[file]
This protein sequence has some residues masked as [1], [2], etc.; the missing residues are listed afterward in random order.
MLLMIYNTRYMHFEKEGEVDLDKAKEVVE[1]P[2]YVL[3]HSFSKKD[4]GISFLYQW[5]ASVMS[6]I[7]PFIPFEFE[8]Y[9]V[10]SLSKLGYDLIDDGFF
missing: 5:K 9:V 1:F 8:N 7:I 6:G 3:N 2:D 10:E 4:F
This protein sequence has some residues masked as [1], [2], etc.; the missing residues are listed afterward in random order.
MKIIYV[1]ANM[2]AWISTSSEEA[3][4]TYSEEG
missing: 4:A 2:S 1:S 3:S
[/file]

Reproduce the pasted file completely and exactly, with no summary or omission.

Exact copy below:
This protein sequence has some residues masked as [1], [2], etc.; the missing residues are listed afterward in random order.
MLLMIYNTRYMHFEKEGEVDLDKAKEVVE[1]P[2]YVL[3]HSFSKKD[4]GISFLYQW[5]ASVMS[6]I[7]PFIPFEFE[8]Y[9]V[10]SLSKLGYDLIDDGFF
missing: 5:K 9:V 1:F 8:N 7:I 6:G 3:N 2:D 10:E 4:F
This protein sequence has some residues masked as [1], [2], etc.; the missing residues are listed afterward in random order.
MKIIYV[1]ANM[2]AWISTSSEEA[3][4]TYSEEG
missing: 4:A 2:S 1:S 3:S